Rwanda: impressive decline in child mortality including differences between social groups
After the genocide in the mid-1990s, Rwanda initiated major social and health reforms to improve the survival of all children. In his dissertation, Aimable Musafili from Uppsala University and the University of Rwanda reports an impressive decline in child mortality in Rwanda and disappearing social divides in child survival. Rwanda will, as one of the few African countries, reach the Millennium Development Goals for women and children's health and survival. Challenges remain, especially at the time around delivery, when sustained efforts are needed to improve the quality of services for all.
In an analysis of the whole country over two decades, Aimable Musafili demonstrates that child mortality had decreased. From the peak at the time of the genocide when one in four children died it decreased to 65 deaths per 1000 births in 2010. Differences in child survival between rural and urban areas and between rich and low-income families have disappeared. Mortality in the first month of life has decreased more slowly, and children of educated mothers were less likely to die.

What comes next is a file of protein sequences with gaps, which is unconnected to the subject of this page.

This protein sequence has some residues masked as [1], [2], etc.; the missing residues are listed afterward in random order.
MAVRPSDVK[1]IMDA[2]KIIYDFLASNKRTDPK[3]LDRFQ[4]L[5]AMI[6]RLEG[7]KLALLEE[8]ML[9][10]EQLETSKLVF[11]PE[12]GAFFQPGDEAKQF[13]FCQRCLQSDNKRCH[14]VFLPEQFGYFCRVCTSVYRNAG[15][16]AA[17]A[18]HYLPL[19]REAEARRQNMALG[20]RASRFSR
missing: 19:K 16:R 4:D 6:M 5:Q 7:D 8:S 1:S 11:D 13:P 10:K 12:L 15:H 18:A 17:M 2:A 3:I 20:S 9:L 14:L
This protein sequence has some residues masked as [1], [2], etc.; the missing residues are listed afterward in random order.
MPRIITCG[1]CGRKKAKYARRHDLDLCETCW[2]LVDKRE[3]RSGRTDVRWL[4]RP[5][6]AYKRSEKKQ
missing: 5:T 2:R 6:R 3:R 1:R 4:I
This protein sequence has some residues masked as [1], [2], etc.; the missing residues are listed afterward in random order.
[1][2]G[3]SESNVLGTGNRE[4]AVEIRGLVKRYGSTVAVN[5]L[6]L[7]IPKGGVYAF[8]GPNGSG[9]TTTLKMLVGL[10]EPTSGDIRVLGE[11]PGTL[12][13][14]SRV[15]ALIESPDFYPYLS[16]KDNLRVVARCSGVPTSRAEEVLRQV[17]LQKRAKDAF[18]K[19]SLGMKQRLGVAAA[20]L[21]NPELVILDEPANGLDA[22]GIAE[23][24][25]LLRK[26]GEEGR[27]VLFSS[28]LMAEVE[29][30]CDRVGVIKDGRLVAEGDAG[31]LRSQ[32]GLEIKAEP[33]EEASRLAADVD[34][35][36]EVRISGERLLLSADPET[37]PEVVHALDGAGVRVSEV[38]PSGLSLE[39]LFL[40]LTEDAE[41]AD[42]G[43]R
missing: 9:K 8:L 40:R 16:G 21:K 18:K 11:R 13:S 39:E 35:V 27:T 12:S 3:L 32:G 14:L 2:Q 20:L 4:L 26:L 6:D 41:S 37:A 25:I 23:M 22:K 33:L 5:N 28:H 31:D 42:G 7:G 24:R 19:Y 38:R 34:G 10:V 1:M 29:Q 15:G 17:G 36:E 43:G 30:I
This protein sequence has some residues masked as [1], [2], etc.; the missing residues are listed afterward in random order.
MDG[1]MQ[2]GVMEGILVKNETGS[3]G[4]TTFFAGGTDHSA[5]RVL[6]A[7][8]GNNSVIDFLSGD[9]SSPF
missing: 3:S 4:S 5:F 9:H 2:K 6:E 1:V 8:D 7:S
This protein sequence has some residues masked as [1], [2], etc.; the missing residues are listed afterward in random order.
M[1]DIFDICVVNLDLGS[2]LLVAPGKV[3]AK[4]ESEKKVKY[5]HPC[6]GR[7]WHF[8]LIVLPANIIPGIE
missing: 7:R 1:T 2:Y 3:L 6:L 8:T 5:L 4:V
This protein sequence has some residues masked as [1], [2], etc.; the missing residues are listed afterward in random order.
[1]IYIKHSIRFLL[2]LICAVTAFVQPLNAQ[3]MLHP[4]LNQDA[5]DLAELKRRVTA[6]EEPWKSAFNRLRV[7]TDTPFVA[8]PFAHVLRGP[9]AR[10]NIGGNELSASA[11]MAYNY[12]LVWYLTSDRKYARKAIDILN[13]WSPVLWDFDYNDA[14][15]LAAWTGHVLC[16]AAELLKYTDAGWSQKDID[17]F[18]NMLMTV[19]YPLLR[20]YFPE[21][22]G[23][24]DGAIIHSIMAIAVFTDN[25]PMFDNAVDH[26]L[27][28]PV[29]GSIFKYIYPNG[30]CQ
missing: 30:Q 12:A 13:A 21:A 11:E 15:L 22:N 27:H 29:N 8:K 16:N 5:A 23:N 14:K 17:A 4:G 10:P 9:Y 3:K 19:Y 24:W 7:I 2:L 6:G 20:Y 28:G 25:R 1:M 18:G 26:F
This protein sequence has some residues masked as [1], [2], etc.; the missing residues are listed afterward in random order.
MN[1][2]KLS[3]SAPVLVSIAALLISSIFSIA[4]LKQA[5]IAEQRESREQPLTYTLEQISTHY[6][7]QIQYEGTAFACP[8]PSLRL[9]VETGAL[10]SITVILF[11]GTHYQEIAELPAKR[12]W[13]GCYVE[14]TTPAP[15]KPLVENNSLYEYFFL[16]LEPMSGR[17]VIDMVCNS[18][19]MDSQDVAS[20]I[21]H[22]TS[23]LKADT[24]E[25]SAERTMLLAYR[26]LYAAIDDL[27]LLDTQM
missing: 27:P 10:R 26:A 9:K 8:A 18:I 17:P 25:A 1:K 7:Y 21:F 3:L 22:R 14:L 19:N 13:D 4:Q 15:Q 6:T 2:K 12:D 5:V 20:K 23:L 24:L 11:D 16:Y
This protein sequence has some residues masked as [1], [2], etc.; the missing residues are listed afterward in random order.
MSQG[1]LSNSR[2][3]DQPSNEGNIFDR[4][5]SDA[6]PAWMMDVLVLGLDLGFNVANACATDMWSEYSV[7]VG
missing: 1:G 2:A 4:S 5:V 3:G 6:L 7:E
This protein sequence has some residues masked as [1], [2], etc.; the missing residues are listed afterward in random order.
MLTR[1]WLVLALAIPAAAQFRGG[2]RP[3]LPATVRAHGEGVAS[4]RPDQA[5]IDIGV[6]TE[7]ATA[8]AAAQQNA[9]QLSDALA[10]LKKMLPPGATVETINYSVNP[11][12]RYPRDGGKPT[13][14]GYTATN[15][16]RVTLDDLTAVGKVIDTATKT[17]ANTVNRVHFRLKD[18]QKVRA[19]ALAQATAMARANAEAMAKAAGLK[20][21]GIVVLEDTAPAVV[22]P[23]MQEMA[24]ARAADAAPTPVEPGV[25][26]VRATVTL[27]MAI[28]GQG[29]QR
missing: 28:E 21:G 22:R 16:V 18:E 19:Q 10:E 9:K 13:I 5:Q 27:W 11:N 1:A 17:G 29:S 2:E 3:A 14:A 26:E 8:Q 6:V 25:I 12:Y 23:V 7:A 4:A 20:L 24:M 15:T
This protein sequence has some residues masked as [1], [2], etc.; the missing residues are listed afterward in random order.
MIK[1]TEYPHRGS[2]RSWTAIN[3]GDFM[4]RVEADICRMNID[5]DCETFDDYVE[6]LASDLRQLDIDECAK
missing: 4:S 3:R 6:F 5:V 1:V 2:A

In hospital-based studies, Aimable Musafili has focused on stillbirths and deaths during the first week of life. Mothers living in rural areas and those not covered by health insurances more frequently suffered such losses. Half of these deaths around delivery had been possible to prevent by removing barriers and improving the quality of care. A training program to manage new-born children in the first minutes of life (Helping Babies Breathe) improved knowledge and skills. A follow-up showed that repeated efforts were needed if this improved quality of care is to be sustained.
For more information, please contact Aimable Musafili, e-mail: Aimable.Musafili@kbh.uu.se tel: +46(0)186115989, mobile number: +46 (0)769 653811 (after 28 October tel: +250788465399)
The doctoral thesis Child survival in Rwanda: Challenges and potential for improvement: Population- and hospital-based studies was defended on 23 September 2015.